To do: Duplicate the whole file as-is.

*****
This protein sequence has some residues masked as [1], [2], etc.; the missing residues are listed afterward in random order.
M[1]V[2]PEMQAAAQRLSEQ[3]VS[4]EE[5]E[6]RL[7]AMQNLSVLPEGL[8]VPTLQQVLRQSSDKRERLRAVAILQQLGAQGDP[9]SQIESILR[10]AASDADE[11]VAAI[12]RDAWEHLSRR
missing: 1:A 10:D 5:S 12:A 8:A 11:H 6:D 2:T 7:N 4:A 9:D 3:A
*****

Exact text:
This protein sequence has some residues masked as [1], [2], etc.; the missing residues are listed afterward in random order.
M[1]V[2]PEMQAAAQRLSEQ[3]VS[4]EE[5]E[6]RL[7]AMQNLSVLPEGL[8]VPTLQQVLRQSSDKRERLRAVAILQQLGAQGDP[9]SQIESILR[10]AASDADE[11]VAAI[12]RDAWEHLSRR
missing: 1:A 10:D 5:S 12:A 8:A 11:H 6:D 2:T 7:N 4:A 9:D 3:A